Friday, December 22, 2017


I read so many good books but there's never enough time to mention them all. But with Christmas right around the corner and many looking for last-minute gifts I wanted share a few reviews. Perhaps you'll receive a gift card to splurge on yourself. Light a Fire on the Earth: Proclaiming the Gospel in a Secular Age by Bishop Robert Barron with John Allen Jr. is a book that shares many of Bishop Barron's personal stories of engaging people in discussions of faith. He emphasizes the need to lead with beauty, then goodness, and finally truth of the Catholic faith. Allen is a journalist who brings a framework to the many interviews and discussions Bishop Barron has given in his quest to re-evangelize the West. Still, I found the constant, "Barron says this... Barron says that... " a bit tedious. I loved Catholicism; it is the better book. And the video series is very beautiful, something to watch over and over. Bishop Barron has another series: The Pivotal Players that looks wonderful. Thanks to Blogging for Books for providing a review copy of To Light a Fire on the Earth.

I'm a sucker for immigration stories and Brooklyn by Colm Toibin was such a delight. Set in the 1950s, it portrays the journey of a young Irish woman, Eilis, who emigrates to Brooklyn to make a better life. Because Toibin spends a goodly chunk of the novel in Ireland itself, with colorful characters, you feel homesick with Eilis, her awareness of the sacrifices her family has made, and her blossoming. She meets an Italian fellow at a parish dance and their romance is so beautiful. A death in the family brings her home and now she faces the hardest choice--between the old and the new. How I wish I could write as simply and eloquently as Colm Toibin. This is the first book of his I've read, and only because I saw a trailer for the movie, and the screen adaptation looks beautiful.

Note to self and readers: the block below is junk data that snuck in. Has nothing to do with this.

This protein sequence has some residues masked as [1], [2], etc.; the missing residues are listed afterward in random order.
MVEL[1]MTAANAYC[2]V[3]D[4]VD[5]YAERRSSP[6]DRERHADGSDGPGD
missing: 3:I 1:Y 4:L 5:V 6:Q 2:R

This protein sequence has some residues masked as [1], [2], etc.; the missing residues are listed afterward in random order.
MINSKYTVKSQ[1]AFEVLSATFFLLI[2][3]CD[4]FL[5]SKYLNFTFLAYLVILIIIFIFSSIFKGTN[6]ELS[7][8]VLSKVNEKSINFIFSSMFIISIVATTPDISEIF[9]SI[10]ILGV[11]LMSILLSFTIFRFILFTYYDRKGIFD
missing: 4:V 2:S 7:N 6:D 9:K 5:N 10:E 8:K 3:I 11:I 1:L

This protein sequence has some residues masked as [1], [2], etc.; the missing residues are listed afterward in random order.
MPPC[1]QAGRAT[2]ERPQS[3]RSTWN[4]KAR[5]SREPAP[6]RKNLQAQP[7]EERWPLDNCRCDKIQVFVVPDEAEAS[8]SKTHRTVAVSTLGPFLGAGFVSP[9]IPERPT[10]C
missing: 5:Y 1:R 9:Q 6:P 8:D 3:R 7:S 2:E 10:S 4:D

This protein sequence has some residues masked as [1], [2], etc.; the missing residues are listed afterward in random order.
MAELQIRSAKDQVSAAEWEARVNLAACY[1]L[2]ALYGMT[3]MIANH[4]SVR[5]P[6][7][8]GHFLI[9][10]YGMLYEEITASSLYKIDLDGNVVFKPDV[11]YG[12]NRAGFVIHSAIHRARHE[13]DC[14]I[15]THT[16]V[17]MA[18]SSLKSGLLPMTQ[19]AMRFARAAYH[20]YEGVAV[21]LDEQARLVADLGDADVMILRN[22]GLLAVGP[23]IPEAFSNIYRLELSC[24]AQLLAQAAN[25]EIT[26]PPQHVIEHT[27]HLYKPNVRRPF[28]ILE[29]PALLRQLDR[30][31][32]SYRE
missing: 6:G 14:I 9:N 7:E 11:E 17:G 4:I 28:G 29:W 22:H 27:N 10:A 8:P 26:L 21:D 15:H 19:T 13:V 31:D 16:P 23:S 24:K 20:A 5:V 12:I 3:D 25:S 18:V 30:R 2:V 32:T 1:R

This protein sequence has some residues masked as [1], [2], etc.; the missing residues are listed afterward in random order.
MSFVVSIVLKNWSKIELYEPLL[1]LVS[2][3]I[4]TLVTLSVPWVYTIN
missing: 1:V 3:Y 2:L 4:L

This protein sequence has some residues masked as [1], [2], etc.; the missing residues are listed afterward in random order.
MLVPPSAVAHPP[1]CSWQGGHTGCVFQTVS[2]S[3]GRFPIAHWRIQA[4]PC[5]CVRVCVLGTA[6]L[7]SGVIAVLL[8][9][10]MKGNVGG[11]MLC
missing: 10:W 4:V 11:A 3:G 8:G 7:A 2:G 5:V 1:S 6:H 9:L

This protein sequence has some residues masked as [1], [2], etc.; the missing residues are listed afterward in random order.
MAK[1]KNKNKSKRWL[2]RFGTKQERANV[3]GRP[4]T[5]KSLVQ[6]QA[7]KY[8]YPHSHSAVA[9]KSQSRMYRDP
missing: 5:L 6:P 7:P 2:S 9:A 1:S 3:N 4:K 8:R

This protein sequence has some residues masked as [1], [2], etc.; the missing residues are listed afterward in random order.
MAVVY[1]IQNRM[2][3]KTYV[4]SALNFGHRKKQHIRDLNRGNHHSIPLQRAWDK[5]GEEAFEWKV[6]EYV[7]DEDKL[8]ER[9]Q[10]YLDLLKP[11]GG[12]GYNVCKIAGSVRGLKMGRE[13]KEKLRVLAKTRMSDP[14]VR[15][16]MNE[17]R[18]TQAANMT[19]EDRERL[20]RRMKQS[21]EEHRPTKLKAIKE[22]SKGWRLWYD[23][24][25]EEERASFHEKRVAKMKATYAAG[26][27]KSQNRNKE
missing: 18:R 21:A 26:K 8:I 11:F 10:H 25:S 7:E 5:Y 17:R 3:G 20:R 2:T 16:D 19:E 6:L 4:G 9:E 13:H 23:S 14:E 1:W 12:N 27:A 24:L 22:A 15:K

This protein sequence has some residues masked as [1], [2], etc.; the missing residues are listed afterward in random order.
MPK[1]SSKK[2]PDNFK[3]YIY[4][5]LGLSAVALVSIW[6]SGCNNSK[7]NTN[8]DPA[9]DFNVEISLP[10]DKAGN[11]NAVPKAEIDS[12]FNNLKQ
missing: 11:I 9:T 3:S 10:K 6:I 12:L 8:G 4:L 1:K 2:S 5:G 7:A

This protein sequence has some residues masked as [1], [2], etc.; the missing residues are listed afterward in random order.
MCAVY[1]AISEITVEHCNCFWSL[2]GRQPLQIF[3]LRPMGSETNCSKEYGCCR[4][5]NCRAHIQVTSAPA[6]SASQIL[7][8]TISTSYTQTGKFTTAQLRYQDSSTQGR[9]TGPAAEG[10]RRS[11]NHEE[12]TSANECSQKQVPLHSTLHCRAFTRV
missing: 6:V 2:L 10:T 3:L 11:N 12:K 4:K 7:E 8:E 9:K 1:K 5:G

You Don't Have to Say You Love Me by Sherman Alexie is a beautiful and raw memoir (and he sees that it's a partial anagram for mom noir) about the complicated relationship he had with his mother. A mix of prose and poetry, some so heartbreaking (Ancestry), you can't help but cry. I read this book at the same time my daughter was reading The Absolutely True Diary of a Part-Time Indian and I enjoyed our discussions on poverty and racism so very much. I found myself praying for his parents and for him too. May he find the peace and truth he's searching for.

Please remember,
As I weep
My verse,
That nearly every Indian kid
I knew
Had it worse.

We worship
the salmon
because we
eat salmon

Even as I deny the idea of God,
The idea of God interrogates me.
Even as I pretend that my love
For my mother is conflicted,
It's my mother who, in my dreams,
Emerges from a door marked "adore"
An image so overtly self-subversive
That it drops me--laughing
And praying--to the floor.

Many people have problems with many aspects of Catholicism, from why women cannot be priests to why homosexuality is considered immoral. Christopher Sparks turned to Facebook to get the questions people have and then answered them in: How Can You Still Be Catholic? It's a wonderful little book and reminds me always by this quote by Ap. Fulton Sheen: “There are not one hundred people in the United States who hate The Catholic Church, but there are millions who hate what they wrongly perceive the Catholic Church to be.” I recommend this both for Catholics and non-Catholics because so many Catholics do not know why the Church teaches what she does.

Deep Conversion, Deep Prayer by Fr. Thomas Dubay is a most essential book for anybody interested in becoming a saint. He observes that more people turn away from evil to become good, but far fewer people go from good to better. He remarks on the extraordinary resistance we face in our journey towards holiness and he gives practical suggestions to combat moral mediocrity.


The Story of Holly and Ivy by Rumer Godden and Barbara Cooney is such a satisfying Christmas story. Three characters' lives that begin separately become entwined at the end. I love how the author captures the longings of each heart. 

Another one of my favorite picture books is Great Joy by Kate diCamillo, illustrated by Bagram Ibatoulline. This story captures the love and compassion of a little girl for a monkey and the organ-grinder at Christmas. The sparse text and luminous illustrations convey it perfectly. I find myself holding my breath at the lines: "The world was quiet. Everyone waited." And tears fall when I turn the page. This is Christmas!

May these last couple of days before Christmas be filled with joy and peace as we await the coming of our blessed Lord Jesus in our hearts.

1 comment:

Mirka Breen said...

Best literary post on Christmas I've read today. Thank you, Vijaya.